“Sexless marriages can be resurrected
to have excitement and desire.”
Laurie Watson is an AASECT certified sex therapist and has been a licensed couple’s counselor for two decades. In clinical therapy, she has helped thousands of couples recover sexual passion and make love again in joyful, intimate, creative and exciting ways, sometimes even after years of sexless marriage. Due to her many years of counseling experience, Laurie remains incredibly hopeful that committed love and monogamous sex can fulfill a couple, heal deep wounds from childhood, restore each spouse to a sense of hope, and offer stability from which to face the world together.
Author of Wanting Sex Again, Laurie’s book illustrates the challenges of the sexual relationship in long term committed relationship starting with the honeymoon through the child-rearing years and later life. Both practical and psychological solutions tackle tough sexual problems: lack of orgasm, frequency discrepancies, difficulties with enjoying oral sex, power struggles, stresses of child-rearing on the bedroom, the madonna-whore split, depression, family of origin problems and losses, poor seduction, communication, molestation from childhood, sexual pain problems (vaginismus and vestibulitis), menopause, and weight and body image. Questions throughout the book guide the reader to examine their own sexual relationship. Read Wanting Sex Again to build an erotic core that is resilient to the media’s pressure, aging and even life’s ordinary stressors so that sex continues to renew and sustain you and your relationship.
Blogger for Psychology Today in Married and Still Doing It, she writes for people who want to have hot sex with one person – their spouse. In pithy articles, Laurie continues to educate readers about how it is not committed relationship that mutes desire but our own defense against the vulnerability of loss once we have married. She encourages women to own their sexual passion and their imperfect but exhilarating bodies and men to understand the physiology and psychology behind female sexuality. Writing to heal the gender gap, she validates the pathway of sexual touch as a deeply important and sometimes sole way that people get and feel connected.
As a media personality and speaker, Laurie continues to enchant audiences with her authentic, relaxed manner when talking about a sensitive subject that makes most people uncomfortable. Her quick wit and laughter set people at ease. Suddenly feeling safe about this important subject, questions pour in from listeners. Her girlfriend-next-door attitude is fun while her expertise delivers important information about sexuality and relationships.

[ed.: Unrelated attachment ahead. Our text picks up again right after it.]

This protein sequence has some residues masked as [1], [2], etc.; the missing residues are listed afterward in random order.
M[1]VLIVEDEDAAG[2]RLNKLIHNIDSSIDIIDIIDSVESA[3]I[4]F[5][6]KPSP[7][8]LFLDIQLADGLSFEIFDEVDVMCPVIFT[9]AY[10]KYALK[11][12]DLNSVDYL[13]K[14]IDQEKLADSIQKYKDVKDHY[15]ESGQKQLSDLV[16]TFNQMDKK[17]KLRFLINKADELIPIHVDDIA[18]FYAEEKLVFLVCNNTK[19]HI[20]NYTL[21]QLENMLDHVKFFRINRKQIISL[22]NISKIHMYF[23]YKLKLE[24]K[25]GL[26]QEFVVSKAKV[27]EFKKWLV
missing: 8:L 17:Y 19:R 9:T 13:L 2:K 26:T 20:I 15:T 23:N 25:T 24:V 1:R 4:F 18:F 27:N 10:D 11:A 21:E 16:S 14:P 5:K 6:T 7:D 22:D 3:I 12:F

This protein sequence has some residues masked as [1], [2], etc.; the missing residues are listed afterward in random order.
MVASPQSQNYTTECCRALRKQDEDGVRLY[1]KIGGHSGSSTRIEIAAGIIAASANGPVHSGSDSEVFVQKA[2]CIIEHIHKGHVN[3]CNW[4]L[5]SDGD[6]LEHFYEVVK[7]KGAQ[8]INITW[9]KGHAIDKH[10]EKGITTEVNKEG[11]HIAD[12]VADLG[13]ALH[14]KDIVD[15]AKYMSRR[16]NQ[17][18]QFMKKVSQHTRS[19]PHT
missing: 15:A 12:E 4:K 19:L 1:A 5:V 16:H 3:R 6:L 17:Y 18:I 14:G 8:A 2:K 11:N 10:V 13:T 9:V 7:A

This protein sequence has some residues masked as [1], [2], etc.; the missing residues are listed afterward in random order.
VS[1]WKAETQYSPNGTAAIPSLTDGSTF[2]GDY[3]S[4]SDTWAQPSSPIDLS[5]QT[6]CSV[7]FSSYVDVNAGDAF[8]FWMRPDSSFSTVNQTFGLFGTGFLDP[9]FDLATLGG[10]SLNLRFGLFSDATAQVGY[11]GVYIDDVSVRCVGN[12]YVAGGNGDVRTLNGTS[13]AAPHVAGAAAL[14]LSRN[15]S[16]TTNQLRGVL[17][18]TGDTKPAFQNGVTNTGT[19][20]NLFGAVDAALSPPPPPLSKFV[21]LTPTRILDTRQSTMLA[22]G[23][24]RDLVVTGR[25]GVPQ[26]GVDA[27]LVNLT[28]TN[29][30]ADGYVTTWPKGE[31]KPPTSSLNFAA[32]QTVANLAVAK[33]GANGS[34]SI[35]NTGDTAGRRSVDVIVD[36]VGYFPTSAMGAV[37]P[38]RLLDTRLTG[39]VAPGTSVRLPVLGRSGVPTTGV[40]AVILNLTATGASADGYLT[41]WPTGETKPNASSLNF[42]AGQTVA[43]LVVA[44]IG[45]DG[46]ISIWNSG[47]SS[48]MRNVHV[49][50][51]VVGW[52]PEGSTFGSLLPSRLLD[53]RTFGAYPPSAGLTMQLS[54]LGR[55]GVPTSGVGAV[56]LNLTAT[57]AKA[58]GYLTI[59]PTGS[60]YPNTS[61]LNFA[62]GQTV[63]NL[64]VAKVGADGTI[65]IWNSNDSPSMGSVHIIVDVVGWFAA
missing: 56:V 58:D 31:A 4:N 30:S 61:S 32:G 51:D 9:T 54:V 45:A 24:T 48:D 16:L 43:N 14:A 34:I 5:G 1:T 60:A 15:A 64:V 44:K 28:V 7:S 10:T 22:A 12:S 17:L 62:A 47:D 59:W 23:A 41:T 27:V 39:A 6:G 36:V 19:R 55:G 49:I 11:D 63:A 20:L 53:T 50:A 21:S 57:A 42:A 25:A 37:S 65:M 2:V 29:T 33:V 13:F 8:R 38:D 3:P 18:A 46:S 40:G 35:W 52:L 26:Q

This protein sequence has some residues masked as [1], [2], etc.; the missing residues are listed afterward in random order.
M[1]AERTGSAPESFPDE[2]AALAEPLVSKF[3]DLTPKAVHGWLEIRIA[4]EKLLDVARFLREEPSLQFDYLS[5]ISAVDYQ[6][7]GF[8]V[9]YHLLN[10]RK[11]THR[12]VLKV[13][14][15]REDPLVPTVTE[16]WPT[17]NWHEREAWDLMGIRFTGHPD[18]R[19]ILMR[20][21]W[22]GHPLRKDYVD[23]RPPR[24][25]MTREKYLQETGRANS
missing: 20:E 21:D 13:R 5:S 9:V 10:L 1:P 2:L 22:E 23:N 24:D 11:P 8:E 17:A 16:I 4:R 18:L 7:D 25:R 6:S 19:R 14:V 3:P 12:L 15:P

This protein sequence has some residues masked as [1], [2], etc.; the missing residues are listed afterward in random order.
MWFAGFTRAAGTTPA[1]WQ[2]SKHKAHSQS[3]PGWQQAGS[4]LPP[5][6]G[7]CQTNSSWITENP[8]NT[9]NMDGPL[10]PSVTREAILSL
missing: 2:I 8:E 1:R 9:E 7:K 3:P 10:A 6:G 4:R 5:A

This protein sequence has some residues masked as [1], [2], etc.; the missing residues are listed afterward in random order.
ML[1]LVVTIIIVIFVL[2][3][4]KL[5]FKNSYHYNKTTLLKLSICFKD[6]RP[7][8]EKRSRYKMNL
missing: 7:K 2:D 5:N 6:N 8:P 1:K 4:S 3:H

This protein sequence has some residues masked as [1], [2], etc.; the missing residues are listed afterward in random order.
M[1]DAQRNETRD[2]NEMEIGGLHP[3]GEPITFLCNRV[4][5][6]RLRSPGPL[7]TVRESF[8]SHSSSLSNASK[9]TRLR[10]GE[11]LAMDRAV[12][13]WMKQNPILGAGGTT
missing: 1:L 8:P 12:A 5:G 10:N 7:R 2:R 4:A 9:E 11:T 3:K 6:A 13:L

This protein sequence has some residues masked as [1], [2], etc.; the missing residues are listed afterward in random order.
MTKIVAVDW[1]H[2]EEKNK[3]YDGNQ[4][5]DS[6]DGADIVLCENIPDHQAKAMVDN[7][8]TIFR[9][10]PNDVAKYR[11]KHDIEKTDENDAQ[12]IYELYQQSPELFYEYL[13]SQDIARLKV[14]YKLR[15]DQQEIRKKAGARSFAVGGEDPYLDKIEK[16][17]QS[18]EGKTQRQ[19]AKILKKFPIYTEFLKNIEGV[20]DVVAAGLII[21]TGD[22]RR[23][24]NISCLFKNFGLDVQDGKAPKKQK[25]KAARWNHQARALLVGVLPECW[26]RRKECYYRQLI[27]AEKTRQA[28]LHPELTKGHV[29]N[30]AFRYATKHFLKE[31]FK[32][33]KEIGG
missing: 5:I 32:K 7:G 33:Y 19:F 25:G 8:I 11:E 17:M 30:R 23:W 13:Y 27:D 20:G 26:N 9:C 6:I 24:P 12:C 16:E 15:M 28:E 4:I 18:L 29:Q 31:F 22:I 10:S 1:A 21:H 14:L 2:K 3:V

Conference speaker and educator, Laurie has taught about sexual function and dysfunction at the medical schools of Duke and UNC Chapel Hill as well as physician education courses on sexual recovery after breast cancer and female sexuality. As a guest lecturer in psychology classes, students regularly give her feedback that not only did she deliver an interesting, important lecture but she taught them something about themselves. College student audiences always offer feedback about how much they have learned from LaurieA favorite of women’s groups, Laurie’s teaching relieves many women that they are normal and th0ugh different than their partner, entitled to have sex in ways that bring arousal and fulfillment. An Episcopalian, she teaches about marriage and sexuality at church events and leads retreat on marital intimacy.
Clinical Director of Awakenings – Center for Intimacy and Sexuality, Laurie supervises LPC interns and consults for other clinicians regarding the sexual dilemmas of their patients. Her theoretical background is psychodynamic – meaning that the family of origin is the blueprint for relational (and sexual) functioning and the unconscious has an agenda that often sabotages our best efforts at change. Therapy uncovers these agendas and reveals the intense shadow attraction that we have for our partners enabling more freedom in our responses. Laurie uses a simple metaphor about pursuers and distancers to help people examine their clinging and avoiding behaviors and how these interrupt intimacy and good sex. Changing in small ways can often restore chemistry and connection bringing great happiness to a couple.